It might feel embarrassing and uncomfortable to discuss such personal details, but doctors are used to having these types of conversations. Seeking help is the first step toward managing symptoms.

Various treatment options are available for vaginal dryness. Some are available over-the-counter, while others need a prescription.

Topical estrogen cream

One option is topical estrogen therapy, a medication in the form of a cream or ointment that a person can apply directly to the vaginal area to relieve symptoms.

A person using a topical cream will absorb less estrogen compared with taking estrogen as a pill. As a result, the risk of adverse effects is relatively low.

Examples of topical estrogen therapies include:

  • Vaginal ring (Estring). The person inserts a flexible ring into the vagina where it continually releases low amounts of estrogen into the tissues. The person should replace the ring every 90 days.
  • Vaginal cream (Estrace, Premarin). People can use an applicator to apply the cream into the vagina. Research shows that estrogen cream is an effective and well-tolerated treatment for vaginal atrophy and dryness, compared with a placebo.
  • Vaginal tablet (Vagifem). The person will use an applicator to place a tablet into the vagina.

There is limited research into the long-term effects of topical estrogen, but these are more likely to be safe compared with oral hormone replacement therapy.

Females who have a history of breast cancer, who are or may be pregnant, or who are breastfeeding should talk to their doctor about the safety of topical estrogen therapy. The doctor may recommend non-hormonal treatments instead.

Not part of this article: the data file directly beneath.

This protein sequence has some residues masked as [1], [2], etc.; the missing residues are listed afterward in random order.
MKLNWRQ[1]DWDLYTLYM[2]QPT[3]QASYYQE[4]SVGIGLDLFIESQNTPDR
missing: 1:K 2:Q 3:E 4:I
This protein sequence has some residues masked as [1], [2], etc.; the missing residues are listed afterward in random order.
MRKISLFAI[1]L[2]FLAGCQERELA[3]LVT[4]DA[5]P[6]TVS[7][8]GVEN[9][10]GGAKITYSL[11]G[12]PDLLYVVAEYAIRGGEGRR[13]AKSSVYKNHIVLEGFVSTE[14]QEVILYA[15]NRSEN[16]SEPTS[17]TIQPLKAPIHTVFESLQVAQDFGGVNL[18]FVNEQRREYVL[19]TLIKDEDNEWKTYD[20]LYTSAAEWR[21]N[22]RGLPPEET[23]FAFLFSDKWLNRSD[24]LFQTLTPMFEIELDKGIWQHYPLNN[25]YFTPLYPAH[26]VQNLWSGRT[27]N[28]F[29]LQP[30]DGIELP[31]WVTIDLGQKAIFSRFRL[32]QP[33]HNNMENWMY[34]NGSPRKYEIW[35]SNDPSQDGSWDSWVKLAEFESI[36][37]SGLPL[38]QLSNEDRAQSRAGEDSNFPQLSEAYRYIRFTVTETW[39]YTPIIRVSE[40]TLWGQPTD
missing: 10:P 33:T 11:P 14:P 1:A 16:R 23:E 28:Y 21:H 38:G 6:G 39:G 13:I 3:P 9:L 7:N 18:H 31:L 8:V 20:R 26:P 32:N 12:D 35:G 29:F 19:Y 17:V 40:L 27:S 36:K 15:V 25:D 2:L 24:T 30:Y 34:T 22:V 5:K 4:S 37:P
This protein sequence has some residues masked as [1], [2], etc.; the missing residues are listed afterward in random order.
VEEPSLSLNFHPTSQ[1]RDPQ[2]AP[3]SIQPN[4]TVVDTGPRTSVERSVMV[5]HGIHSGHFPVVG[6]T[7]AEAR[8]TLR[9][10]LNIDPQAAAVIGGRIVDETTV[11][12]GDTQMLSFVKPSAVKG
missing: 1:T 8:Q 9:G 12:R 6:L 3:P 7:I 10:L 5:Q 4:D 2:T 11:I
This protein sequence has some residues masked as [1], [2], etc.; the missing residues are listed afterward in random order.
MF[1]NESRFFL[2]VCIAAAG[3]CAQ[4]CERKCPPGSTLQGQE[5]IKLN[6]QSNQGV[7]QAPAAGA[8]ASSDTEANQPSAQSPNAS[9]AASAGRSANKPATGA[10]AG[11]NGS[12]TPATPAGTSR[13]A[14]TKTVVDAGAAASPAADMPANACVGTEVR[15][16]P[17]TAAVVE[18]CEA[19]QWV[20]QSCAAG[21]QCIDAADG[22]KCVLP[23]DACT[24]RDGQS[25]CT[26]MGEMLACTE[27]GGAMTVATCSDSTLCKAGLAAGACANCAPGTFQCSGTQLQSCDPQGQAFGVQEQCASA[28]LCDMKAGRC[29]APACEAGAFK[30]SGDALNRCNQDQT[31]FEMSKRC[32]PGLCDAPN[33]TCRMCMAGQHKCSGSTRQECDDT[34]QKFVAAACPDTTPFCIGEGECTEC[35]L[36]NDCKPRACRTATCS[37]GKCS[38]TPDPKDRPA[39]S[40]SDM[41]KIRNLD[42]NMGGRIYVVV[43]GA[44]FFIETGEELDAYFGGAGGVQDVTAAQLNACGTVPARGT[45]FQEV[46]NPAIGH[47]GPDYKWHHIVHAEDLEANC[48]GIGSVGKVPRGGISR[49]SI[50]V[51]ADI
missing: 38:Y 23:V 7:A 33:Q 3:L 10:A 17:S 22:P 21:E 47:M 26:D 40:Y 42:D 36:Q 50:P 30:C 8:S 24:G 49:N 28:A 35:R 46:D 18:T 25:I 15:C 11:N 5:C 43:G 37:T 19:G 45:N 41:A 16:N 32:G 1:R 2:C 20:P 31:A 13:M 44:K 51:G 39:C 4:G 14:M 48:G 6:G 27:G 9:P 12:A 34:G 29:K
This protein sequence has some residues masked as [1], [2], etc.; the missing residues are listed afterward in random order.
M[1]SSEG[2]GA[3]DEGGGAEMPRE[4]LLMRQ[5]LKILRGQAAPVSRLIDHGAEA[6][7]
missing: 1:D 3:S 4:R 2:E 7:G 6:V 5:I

Over-the-counter treatments

Over-the-counter treatments may help with vaginal dryness.

For example, a person can use lubricants at the time of intercourse to increase moisture. Water-based lubricants may be preferable to oil-based lubricants, as oil-based ones can lead to irritation and condom breakage.

A person can also use vaginal moisturizers every 1 to 2 days to help maintain the vagina’s natural moisture. They are available for purchase online.

A number of lifestyle changes can help combat vaginal dryness and discomfort.

Regular sex

Regular sexual activity, whether alone or with a partner, can help manage vaginal dryness.

Blood flow to the vaginal tissues increases during arousal, and this helps stimulate moisture production.

Adequate foreplay and arousal before sex can help overcome vaginal dryness and make sex more enjoyable.

Avoid some hygiene products

Many body products and personal hygiene products contain fragrances and dyes that can irritate or dry out the vaginal tissue.

The vagina contains a delicate balance of good bacteria and is self-cleaning. There is no need for douching or using fragrant soaps around the sensitive vaginal area.

Phytoestrogen supplements

Phytoestrogens are compounds that act similarly to estrogen in the body. They occur in plant-based foods, including soy, nuts, seeds, and tofu.

One review suggests that consuming phytoestrogens may improve vaginal dryness and hot flashes slightly during menopause. However, the evidence is limited and more research is needed.

Vaginal dryness is a common symptom often linked to a drop in estrogen levels, including at the start of menopause. It is not likely to have significant health consequences, but it can be a source of discomfort.

Topical estrogen cream is one low-risk treatment. Mild symptoms can be treated with over-the-counter options, including vaginal moisturizers and using lubricants during sexual activity.